Our clean air planning expertise covers:
- Transport modelling
- Air quality modelling
- Health Impact Assessments
- Transport Planning
- Financial modelling
- Social distributional impacts
- Stakeholder engagement
- CAZ design and non-CAZ design (engineering)
- ITS / Technology (including camera specifications etc)
- Monitoring and evaluation
- Clean Air Funding bids
- Project / programme management
- Surveys / data collection (stated preference / ANPRs etc)
We also support Air Quality Action Plans for local authorities. This is for councils which have an AQ issue but haven’t been identified as needing a Clean Air Plan. Our services include:
- Detailed Air Quality dispersion modelling
- Source apportionment analysis
- Stakeholder engagement
- Steering group facilitation
- Preparation of Air Quality Action Plans
- Consultation event support
Clean air zones
Creating a Clean Air Zone (CAZ) is one of the most effective measures used to manage and reduce pollution. A Clean Air Zone (CAZ) is an area in which a local authority puts measures in place to improve the air quality. The creation of Clean Air Zones in urban areas across the UK is part of the government’s broader Air Quality Plan, which aims to improve air quality and address the most damaging sources of pollution.
Types of Clean Air Zone
There are two types of Clean Air Zones: Non-charging and Charging.
In a non-charging Clean Air Zone, the focus is on improving air quality, without charging money for vehicles entering the zone. Measures can include retrofitting certain vehicles, traffic flow management, travel behaviour change and active travel improvements. In a charging zone, drivers will be charged a fee to enter the area if their vehicle fails to meet the required environmental standards.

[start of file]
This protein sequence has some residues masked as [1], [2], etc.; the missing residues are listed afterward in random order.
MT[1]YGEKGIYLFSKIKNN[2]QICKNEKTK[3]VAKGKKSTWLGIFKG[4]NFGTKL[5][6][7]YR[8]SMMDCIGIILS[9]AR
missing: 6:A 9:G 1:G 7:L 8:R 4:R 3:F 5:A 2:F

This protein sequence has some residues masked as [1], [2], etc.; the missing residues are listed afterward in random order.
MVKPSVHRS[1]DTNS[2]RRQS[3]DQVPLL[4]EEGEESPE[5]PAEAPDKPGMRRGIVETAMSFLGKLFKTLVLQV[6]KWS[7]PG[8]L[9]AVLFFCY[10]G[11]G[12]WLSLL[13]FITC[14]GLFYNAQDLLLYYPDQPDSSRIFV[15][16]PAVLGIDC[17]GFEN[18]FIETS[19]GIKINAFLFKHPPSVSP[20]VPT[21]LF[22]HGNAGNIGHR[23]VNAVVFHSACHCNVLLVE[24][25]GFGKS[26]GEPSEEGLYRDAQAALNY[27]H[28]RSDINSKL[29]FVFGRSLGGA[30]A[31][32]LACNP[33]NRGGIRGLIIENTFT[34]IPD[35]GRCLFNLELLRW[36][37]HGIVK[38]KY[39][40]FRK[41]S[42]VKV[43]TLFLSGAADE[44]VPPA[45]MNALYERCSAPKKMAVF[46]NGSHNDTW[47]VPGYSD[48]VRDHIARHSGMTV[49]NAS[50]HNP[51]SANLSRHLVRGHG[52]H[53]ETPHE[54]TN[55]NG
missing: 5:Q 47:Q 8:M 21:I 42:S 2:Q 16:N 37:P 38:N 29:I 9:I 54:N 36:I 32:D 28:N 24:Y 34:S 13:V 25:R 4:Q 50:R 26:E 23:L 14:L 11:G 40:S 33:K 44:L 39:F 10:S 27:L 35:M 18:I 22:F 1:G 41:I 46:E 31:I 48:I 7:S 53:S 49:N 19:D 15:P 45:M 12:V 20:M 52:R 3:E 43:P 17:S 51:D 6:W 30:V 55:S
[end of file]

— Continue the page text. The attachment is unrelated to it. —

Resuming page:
Data driven CAZ design
At Sweco, we help to identify the best solution for a particular area in terms of the environment and economy, whilst achieving the requirements set by JAQU in the shortest possible time. We do this by drawing upon the expertise of our transport planning and environmental teams who gather data from multiple sources including Automatic Number Plate Recognition (ANPR) and through surveys and questionnaires to better understand how the creation of a Clean Air Zone could affect local businesses and the general public.
This data is then used to update the transport and air quality models to forecast future traffic and air quality levels. The ANPR data also helps to identify the vehicle fleet mix in an urban area in order to determine which vehicles will be compliant and therefore not subject to a charge. The data collection and modelling work allows us to determine current and future air quality exceedances on the networks and produce the business case to fund these measures. Throughout the process, we engage with the various stakeholders to better understand the key issues and to refine the potential measures to address them.
We’re proud to have unrivalled collective experience working with local authorities as well as with the Department for Environment, Food and Rural Affairs/Department for Transport’s Joint Air Quality Unit (JAQU) on both types of Clean Air Zones.
Transportation project showcase